It’s a motley mix in this week’s roundup of Mobile ID World’s top stories, featuring a couple of important investigations, authentication innovation, a notable new partnership, and, as is so often the case these days, some digital ID news.
The latter comes by way of Luxembourg, where citizens now have access to a government-issued mobile app that can be used for remote identity verification when accessing online government services. The GouvID app leverages MRZ reading and contactless communications to interact with a citizen’s physical ID card, and supports the use of biometric authentication on their mobile device for additional security and convenience:
As for the aforementioned investigations, one of them concerned the IRS and its remote identity verification partner ID.me. The organizations’ partnership provoked controversy earlier this year when the IRS announced that Americans filing their taxes online would have to undergo a biometric identity verification process using ID.me’s technology. In the wake of the backlash, the IRS and ID.me enabled a non-biometric identity verification options; nevertheless, Congress is now getting involved, with the House Oversight Committee and the House subcommittee for issues related to COVID-19 opening a formal investigation into the project:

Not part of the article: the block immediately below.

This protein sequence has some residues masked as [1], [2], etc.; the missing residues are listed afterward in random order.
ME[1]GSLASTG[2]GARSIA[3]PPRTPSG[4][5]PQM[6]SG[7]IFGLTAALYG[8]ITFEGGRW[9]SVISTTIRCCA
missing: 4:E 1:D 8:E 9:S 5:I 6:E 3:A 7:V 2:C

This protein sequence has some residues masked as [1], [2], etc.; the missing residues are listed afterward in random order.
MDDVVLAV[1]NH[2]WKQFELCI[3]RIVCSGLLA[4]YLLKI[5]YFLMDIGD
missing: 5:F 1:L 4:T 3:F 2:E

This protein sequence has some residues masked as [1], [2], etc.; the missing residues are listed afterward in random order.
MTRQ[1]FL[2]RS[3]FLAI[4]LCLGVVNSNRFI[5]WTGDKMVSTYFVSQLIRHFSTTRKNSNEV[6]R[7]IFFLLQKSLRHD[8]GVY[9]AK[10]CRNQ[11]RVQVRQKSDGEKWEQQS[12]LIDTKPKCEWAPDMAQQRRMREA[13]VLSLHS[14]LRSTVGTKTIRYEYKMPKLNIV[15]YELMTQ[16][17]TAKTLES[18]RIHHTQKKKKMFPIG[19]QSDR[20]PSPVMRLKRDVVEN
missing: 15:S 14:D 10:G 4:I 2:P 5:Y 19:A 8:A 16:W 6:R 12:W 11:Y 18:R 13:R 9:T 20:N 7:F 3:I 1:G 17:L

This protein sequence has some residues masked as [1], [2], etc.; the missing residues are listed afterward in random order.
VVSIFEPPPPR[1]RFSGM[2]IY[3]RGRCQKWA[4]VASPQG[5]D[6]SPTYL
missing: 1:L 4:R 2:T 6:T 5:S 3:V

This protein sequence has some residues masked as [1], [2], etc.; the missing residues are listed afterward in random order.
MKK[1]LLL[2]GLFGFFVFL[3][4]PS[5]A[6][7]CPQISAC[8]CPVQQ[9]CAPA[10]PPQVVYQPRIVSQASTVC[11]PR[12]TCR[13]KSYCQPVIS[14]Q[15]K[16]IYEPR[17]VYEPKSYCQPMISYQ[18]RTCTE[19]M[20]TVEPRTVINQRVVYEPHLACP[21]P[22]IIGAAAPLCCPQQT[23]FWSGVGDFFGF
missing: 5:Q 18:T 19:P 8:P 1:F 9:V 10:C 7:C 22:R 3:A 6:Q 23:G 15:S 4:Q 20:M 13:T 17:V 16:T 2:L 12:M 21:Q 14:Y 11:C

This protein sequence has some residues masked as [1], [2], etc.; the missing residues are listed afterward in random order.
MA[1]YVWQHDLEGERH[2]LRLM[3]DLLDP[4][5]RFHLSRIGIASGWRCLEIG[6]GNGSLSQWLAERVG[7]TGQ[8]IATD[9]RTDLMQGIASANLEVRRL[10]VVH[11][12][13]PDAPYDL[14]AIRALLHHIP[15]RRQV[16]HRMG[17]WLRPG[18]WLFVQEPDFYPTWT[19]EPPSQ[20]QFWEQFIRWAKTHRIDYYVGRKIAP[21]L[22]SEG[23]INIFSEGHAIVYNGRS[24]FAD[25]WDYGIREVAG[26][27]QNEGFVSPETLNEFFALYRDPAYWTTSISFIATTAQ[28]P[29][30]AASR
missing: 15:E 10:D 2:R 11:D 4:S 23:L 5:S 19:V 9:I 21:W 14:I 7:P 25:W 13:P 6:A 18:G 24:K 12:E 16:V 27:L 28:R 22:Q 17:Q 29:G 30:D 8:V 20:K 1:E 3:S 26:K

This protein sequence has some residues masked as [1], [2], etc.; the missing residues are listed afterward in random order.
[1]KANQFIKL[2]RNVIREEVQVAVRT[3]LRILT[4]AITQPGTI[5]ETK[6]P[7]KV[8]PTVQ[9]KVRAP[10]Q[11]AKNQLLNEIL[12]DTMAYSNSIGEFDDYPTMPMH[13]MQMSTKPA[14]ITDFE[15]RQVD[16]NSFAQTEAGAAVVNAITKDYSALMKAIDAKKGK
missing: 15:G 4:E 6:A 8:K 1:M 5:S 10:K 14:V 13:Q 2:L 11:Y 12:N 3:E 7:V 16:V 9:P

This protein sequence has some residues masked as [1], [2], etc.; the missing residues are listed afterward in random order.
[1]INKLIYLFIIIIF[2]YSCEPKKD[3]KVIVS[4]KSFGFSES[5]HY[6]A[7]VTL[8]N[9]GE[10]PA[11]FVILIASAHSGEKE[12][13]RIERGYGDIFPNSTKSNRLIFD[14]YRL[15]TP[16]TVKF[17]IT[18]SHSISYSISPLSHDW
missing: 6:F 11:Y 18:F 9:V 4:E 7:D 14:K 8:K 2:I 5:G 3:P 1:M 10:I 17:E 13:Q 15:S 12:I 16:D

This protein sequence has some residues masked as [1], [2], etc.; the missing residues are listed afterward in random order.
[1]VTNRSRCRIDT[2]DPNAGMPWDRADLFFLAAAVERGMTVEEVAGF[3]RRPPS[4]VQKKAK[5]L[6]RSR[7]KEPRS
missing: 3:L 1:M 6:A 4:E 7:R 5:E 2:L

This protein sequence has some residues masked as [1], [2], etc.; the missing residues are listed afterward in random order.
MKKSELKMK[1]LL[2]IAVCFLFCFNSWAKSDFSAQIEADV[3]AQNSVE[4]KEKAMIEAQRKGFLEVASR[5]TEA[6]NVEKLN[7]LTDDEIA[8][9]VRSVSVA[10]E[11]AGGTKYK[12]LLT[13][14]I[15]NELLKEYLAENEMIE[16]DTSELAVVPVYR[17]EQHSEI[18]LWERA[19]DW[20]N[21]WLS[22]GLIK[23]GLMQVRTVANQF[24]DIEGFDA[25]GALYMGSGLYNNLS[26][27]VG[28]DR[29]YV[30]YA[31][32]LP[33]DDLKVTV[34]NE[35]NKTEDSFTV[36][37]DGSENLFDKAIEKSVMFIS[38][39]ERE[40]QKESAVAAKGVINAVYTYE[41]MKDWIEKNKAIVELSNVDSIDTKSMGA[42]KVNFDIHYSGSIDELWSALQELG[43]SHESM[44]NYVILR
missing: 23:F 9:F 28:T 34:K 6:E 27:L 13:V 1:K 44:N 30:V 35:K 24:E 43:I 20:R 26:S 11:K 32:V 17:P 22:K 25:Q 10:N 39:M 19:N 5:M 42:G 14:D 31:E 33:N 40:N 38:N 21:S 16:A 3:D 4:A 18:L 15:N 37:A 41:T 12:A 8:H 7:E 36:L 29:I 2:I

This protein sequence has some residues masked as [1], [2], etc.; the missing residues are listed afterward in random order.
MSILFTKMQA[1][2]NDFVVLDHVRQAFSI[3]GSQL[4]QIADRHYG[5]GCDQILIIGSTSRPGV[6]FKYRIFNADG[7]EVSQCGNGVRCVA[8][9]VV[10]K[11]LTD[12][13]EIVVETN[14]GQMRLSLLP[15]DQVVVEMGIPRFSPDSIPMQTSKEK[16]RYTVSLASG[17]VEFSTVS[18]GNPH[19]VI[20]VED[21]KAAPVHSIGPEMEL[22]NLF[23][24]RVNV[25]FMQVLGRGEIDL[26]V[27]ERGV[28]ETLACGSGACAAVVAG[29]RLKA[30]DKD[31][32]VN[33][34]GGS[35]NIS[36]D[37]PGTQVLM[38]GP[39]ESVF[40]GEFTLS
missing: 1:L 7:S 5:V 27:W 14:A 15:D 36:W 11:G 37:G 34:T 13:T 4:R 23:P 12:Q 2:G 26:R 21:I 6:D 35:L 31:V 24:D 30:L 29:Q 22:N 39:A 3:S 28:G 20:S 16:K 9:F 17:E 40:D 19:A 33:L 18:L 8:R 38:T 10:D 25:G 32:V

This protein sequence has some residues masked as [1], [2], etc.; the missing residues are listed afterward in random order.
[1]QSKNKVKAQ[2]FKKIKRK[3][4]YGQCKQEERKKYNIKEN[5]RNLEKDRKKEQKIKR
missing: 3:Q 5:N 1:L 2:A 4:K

The other investigation that stoked reader interest this week has already concluded. Okta had hired a third-party forensic firm to look into a hack attack the authentication specialist had suffered in January, and the company has now come forward with the results of the investigation. It wasn’t nearly as bad as the worst-case scenario that had previously been envisioned:
The week’s big authentication innovation news, meanwhile, came from Facebook’s parent company. Meta’s engineers have come up with a new Anonymous Credential Service that is designed to allow large-scale authentication of individuals without requiring them to share any personal information. Meta says its ACS helps to…